So what to do?  What to do?

If we believe in God, we can pray for peace. Let us say 3,000 Hail Mary’s like what Filipinos are doing in California. Even if some of our NDF “Dialectical Materialists” consider the Catholic Church, the Protestant Church, Islam, the Iglesia ni Kristo, and other organized religion as the “Opiate of the Masses”. Let us pray for this civil war to stop.

Beyond praying, supposing God will not answer our prayers, we can implore the National Democratic Front-Communist Party of the Philippines-New People’s Army to rethink its avowed goal of instituting a Marxist-Leninist-Maoist-Jomaist “National Democracy” on the Philippines through a protracted war and the armed struggle. After all, the achievements for the past 37 years do not seem to be impressive.

Moreover, if they are more socially-committed and more intelligent than the Trapos and their oligarchic partners, the initiative should come from them.

The age of mass revolutions to diminish hunger, poverty, exploitation, injustice, and oppression in the Third World might have been overtaken by massive, profound ideological, political, religious, and economic developments in the world today. In the case of the Philippines, we have to take note of the following:

If the NDF-CPP-NPA with 36,000 armed guerillas and thousands of sympathizers could not supplant itself on a much-hated and much maligned regime in 1986 during the dictatorship of Ferdinand Marcos, how much more today?

Can the revolutionary success in China and Mao’s “Long March” be replicated in the Philippines while an Armada of NPA Marines aboard their motorboats are crisscrossing Maqueda Bay, the Visayan, and the Sulu Seas, the Leyte Gulf without being machine gunned by gunboats of the Philippine Government or God forbid, the American torpedo boats, destroyers, aircraft carriers, submarines, and bombers?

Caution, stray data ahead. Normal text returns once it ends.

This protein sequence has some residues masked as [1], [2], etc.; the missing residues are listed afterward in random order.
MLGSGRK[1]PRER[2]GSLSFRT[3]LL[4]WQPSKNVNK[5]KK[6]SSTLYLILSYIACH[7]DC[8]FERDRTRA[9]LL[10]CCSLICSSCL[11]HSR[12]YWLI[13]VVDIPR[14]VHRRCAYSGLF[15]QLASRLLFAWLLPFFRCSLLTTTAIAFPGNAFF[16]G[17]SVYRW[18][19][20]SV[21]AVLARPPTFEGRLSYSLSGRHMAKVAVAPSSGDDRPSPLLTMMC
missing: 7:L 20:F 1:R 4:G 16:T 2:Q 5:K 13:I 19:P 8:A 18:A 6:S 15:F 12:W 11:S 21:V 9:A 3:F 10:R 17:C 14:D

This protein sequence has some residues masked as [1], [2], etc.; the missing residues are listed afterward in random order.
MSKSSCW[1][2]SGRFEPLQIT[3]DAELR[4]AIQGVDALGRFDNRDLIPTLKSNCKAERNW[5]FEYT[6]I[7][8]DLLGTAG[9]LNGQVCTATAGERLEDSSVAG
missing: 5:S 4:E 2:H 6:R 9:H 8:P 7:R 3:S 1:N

The Vietnamese triumphed due to a host of factors especially the unity of those opposed to their ruling class, unlike the plethora of “progressive” groups who are fighting each other and waving their red and colorful banners every now and then in Metro Manila. In addition, there was the support of two giant “communist” countries — the People’s Republic of China and the Union of Soviet Socialist Republics (USSR). In America, there was a massive outpouring of continuous, relentless opposition to the intervention of the Americans in Vietnam. In Europe, the opposition to the Vietnam War never wavered. The war ended. But at what cost to the Vietnamese and the Americans?

Would the 8 million Filipinos in Singapore, Hongkong, Saudi Arabia, other parts of the Middle East, Japan, Europe, Africa, America, and all over the world harangue the governments of the countries wherever they are now to support the National Democratic Front if it engages its enemy in a bloody all-out civil war in a “Strategic Stalemate” or “Strategic Offensive”? Will the majority of the 3 million Filipinos in America brandish the placards and banners in opposition to some Filipinos who even now are asking President Bush, their friends, some American Congressmen, to intervene in removing President Gloria Macapagal-Arroyo from power? I am afraid not. Many of them will just curse the red-flag waving Filipinos for rocking the boat and calling attention to themselves in America.